New Religion Movie Review
Written by Joel Harley
Released by SHM Films
Written and directed by Keishi Kondo
2022, 100 minutes, Not Yet Rated
FrightFest UK Premiere on 29th August 2022
Kaho Seto as Miyabi
Daiki Nunami as Aizawa
Satoshi Oka as Oka
Saionji Ryuseigun as The boyfriend
After the tragic loss of her daughter to a balcony accident, Miyabi (Kaho Seto) falls into a job working as a call girl. Through this work, she meets a mysterious client (Satoshi Oka) who takes pictures of her spine, various limbs and extremities. While posing for foot pics is surely nothing out of the ordinary for your average call girl, the events that follow certainly are. Some time after the shoot, Miyabi is struck by the feeling of her daughter’s presence – a small, ghostly hand caressing her leg.
Miyabi comes to realise that these photographs are bringing her closer to her dead daughter. Time and again she returns to her photographer, until all that remains to be captured is her eyes. But some things are meant to stay gone, and some boundaries are not meant to be crossed. What effect is the grieving mother’s reunion having on Miyabi – and the world around her?
The feature debut of writer and director Keishi Kondo, New Religion is a slow-burn sci-fi/horror thriller, its red neon-flushed world teeming with eroticism and unseen terrors. On paper, reminiscent of the works of Cronenberg (Videodrome) and Roeg (Don't Look Now), but resolutely neither of those things. In following Miyabi on her journey, Kondo refuses to give up easy answers, or into cheap scares. Its horrors are of the purely existential kind, leaving society crumbling in its wake. As a haunted Miyabi travels to her next job, blood is shed on the streets; victim of a killer stalking the city. 20 people die in a museum explosion and fire. On the people trudge, carrying on with their lives as normal.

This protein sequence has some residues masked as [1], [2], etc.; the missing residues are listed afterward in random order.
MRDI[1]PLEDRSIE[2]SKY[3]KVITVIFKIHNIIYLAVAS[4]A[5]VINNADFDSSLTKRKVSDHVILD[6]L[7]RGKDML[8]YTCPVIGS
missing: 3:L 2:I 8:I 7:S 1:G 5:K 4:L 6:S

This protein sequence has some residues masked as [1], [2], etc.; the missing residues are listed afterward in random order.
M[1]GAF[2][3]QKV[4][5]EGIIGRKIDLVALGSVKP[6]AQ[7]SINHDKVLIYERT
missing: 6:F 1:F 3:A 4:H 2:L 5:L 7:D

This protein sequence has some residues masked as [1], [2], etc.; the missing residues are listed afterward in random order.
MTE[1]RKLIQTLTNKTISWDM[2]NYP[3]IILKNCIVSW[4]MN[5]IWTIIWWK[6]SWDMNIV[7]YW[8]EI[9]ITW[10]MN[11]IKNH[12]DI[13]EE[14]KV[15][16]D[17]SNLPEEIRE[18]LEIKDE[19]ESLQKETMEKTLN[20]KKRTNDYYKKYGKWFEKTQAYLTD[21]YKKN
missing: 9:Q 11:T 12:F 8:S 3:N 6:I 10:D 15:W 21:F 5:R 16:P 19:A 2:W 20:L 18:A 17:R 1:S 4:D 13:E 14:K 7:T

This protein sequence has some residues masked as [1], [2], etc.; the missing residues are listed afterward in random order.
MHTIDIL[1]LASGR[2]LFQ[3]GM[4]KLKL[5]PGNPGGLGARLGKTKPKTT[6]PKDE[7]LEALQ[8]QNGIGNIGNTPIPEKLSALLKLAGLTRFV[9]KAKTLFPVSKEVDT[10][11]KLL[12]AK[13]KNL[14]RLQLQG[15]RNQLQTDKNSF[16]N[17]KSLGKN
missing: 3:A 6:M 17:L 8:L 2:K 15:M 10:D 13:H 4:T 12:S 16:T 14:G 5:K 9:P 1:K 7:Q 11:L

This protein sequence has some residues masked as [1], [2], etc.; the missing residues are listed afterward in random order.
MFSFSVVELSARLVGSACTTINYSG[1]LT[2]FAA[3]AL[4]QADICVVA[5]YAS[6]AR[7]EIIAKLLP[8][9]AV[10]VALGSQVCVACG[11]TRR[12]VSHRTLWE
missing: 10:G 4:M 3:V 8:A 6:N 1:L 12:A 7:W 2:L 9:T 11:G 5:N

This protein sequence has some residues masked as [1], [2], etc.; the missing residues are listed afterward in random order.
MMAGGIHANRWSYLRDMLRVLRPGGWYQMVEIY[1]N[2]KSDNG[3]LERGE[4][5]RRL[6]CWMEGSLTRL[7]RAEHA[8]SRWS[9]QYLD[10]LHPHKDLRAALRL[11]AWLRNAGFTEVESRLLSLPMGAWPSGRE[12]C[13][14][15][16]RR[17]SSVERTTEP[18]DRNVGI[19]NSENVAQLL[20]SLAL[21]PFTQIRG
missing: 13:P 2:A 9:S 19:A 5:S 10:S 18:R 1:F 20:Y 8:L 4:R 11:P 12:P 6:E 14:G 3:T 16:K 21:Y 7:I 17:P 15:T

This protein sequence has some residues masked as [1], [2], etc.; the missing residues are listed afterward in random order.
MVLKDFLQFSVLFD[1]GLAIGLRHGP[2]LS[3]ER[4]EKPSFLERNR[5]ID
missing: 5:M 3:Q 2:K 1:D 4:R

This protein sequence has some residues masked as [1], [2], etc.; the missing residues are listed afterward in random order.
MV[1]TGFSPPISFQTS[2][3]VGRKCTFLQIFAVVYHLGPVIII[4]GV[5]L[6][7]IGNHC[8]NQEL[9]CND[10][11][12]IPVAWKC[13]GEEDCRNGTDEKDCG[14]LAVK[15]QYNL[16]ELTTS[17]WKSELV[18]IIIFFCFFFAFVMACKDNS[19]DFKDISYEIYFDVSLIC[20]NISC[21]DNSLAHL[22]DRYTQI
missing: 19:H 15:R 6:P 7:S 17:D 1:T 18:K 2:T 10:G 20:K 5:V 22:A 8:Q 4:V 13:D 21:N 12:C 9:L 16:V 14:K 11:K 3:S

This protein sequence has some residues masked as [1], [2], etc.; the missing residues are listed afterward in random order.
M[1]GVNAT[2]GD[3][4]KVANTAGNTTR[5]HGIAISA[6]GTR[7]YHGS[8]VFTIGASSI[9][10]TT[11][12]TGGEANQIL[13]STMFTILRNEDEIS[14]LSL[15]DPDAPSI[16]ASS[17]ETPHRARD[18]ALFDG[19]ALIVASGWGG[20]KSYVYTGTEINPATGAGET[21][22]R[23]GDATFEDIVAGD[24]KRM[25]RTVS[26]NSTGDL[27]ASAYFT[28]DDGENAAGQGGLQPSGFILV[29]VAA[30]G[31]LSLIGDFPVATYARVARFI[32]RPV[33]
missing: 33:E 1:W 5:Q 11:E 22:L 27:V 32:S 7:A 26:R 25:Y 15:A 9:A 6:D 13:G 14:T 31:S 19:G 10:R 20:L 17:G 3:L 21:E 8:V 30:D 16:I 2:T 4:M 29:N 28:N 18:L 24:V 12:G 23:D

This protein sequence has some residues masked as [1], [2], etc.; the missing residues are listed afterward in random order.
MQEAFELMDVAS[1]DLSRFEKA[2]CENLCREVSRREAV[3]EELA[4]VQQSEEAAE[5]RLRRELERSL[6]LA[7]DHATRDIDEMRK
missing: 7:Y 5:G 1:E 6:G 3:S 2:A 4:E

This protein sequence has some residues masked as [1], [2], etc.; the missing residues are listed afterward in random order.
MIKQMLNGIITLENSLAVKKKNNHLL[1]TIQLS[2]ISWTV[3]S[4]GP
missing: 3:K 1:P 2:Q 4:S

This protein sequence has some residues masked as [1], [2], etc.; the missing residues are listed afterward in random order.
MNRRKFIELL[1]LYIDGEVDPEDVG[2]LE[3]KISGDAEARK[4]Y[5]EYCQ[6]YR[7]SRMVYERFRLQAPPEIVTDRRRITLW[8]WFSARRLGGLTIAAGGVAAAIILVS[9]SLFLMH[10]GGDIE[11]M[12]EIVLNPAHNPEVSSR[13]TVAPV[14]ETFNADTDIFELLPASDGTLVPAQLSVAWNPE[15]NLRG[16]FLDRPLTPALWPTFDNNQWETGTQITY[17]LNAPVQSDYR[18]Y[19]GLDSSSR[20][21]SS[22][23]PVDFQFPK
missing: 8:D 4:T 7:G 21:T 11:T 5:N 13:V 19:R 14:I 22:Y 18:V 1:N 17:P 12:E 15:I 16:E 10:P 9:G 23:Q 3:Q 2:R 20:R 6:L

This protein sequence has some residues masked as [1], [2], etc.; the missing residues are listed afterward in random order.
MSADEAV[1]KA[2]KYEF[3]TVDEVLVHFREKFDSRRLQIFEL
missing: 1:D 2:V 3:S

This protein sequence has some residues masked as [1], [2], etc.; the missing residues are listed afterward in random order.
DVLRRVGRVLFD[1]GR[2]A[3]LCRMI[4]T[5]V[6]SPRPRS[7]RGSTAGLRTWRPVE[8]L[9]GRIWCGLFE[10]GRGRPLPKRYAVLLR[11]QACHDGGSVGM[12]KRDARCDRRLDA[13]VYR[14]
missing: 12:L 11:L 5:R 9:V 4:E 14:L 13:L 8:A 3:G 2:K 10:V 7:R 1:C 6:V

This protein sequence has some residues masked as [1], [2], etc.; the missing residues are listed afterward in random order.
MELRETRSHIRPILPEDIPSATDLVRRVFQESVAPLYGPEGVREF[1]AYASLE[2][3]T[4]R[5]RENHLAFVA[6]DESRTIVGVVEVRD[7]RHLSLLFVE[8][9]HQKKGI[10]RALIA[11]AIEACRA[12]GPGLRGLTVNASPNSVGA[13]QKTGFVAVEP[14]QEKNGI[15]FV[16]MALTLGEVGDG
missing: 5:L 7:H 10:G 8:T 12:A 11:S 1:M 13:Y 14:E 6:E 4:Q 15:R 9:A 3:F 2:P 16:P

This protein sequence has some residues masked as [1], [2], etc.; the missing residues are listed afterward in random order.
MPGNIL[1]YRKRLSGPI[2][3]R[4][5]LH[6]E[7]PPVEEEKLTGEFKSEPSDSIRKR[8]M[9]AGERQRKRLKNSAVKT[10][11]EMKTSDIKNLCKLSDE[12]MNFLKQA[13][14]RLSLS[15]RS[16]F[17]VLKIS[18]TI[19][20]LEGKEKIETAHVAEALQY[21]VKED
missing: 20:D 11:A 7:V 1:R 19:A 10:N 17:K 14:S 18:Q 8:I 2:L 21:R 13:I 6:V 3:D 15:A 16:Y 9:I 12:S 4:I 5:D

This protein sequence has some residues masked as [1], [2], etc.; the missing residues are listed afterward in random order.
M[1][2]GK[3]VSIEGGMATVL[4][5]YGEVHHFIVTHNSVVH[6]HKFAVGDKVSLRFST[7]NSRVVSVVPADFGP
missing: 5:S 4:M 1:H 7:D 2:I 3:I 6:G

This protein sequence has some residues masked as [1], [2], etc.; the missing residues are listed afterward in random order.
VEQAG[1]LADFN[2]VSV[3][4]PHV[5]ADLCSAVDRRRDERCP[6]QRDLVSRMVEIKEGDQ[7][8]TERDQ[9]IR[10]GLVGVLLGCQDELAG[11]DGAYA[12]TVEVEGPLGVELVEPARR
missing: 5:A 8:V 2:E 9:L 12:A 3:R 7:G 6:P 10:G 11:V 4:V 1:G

New Religion is awash with interesting cinematography by Sho Mishina, and a pervading sense of dread, cultivated in no small part by the film’s music team (Akihiko Matsumoto, Miimm, Abul Mogard and Zeze Wakamatsu). From the death of Miyabi’s daughter to the depiction of her crumbling under grief and trauma, the film unfolds quietly and coldly, with the brooding, throbbing score doing the bulk of the talking. Its characters are muted, distant, and quietly traumatized. Miyabi and others take their beatings (literal and figurative) with little reaction, refusing to rage against the dying of the light. Miyabi and her boyfriend (Saionji Ryuseigun) take a beating from her ex-husband, and still no-one rasies their voice.
This is an admirably subtle take on the ghost story, without relying on loud bangs or jump scares; and depicting grief-driven obsession without falling into Jack Torrance-esque murder antics. The few 'traditional' shocks the film does have in store (a brief bit of gore; a Miike-esque cutaway to Oka, vibrating on the floor) are all the more special for their scarcity.
Too cold for some - particularly those who may have expected something a little more Tokyo Decadence - but a powerful debut from its writer, director, producer and editor. Many may struggle to see past the film’s icy, unknowable exterior, but sure to garner its own devout following, in time.
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